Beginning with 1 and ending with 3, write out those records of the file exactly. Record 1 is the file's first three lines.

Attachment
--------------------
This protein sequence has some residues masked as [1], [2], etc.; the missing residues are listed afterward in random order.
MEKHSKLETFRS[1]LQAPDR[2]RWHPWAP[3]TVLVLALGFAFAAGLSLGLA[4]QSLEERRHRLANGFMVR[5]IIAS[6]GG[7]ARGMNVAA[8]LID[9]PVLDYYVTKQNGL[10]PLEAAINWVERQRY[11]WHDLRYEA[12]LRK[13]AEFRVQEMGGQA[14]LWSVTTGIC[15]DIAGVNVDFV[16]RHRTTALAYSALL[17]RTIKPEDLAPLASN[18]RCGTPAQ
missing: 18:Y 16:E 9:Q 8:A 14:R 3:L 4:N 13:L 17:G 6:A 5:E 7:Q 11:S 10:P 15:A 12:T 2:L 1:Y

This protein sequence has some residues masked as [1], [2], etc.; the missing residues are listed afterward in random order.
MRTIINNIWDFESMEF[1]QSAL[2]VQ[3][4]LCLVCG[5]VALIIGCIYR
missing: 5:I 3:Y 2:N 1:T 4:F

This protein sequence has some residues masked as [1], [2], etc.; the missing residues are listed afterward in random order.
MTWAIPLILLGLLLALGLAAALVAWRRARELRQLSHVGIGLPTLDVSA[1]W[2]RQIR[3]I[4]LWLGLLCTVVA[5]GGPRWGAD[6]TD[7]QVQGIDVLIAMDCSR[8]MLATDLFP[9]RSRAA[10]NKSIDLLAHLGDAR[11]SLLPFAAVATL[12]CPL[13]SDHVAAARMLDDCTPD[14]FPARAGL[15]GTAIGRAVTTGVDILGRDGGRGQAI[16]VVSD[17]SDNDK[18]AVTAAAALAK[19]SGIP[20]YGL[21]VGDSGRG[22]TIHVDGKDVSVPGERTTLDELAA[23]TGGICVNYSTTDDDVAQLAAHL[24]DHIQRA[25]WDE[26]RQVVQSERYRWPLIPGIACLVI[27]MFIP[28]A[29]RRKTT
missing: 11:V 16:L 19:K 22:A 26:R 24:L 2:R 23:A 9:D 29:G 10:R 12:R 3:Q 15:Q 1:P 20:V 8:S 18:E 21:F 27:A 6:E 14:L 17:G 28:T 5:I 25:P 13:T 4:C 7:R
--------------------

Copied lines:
This protein sequence has some residues masked as [1], [2], etc.; the missing residues are listed afterward in random order.
MEKHSKLETFRS[1]LQAPDR[2]RWHPWAP[3]TVLVLALGFAFAAGLSLGLA[4]QSLEERRHRLANGFMVR[5]IIAS[6]GG[7]ARGMNVAA[8]LID[9]PVLDYYVTKQNGL[10]PLEAAINWVERQRY[11]WHDLRYEA[12]LRK[13]AEFRVQEMGGQA[14]LWSVTTGIC[15]DIAGVNVDFV[16]RHRTTALAYSALL[17]RTIKPEDLAPLASN[18]RCGTPAQ
missing: 18:Y 16:E 9:Q 8:A 14:R 3:L 4:N 13:L 17:G 6:A 5:E 7:Q 11:S 10:P 15:A 12:T 2:L 1:Y

This protein sequence has some residues masked as [1], [2], etc.; the missing residues are listed afterward in random order.
MRTIINNIWDFESMEF[1]QSAL[2]VQ[3][4]LCLVCG[5]VALIIGCIYR
missing: 5:I 3:Y 2:N 1:T 4:F

This protein sequence has some residues masked as [1], [2], etc.; the missing residues are listed afterward in random order.
MTWAIPLILLGLLLALGLAAALVAWRRARELRQLSHVGIGLPTLDVSA[1]W[2]RQIR[3]I[4]LWLGLLCTVVA[5]GGPRWGAD[6]TD[7]QVQGIDVLIAMDCSR[8]MLATDLFP[9]RSRAA[10]NKSIDLLAHLGDAR[11]SLLPFAAVATL[12]CPL[13]SDHVAAARMLDDCTPD[14]FPARAGL[15]GTAIGRAVTTGVDILGRDGGRGQAI[16]VVSD[17]SDNDK[18]AVTAAAALAK[19]SGIP[20]YGL[21]VGDSGRG[22]TIHVDGKDVSVPGERTTLDELAA[23]TGGICVNYSTTDDDVAQLAAHL[24]DHIQRA[25]WDE[26]RQVVQSERYRWPLIPGIACLVI[27]MFIP[28]A[29]RRKTT
missing: 11:V 16:L 19:K 22:A 26:R 24:L 2:R 23:A 9:D 29:G 10:R 12:R 3:Q 15:Q 1:P 20:V 8:S 18:E 21:F 27:A 6:E 14:L 17:G 28:T 5:I 25:P 13:T 4:C 7:R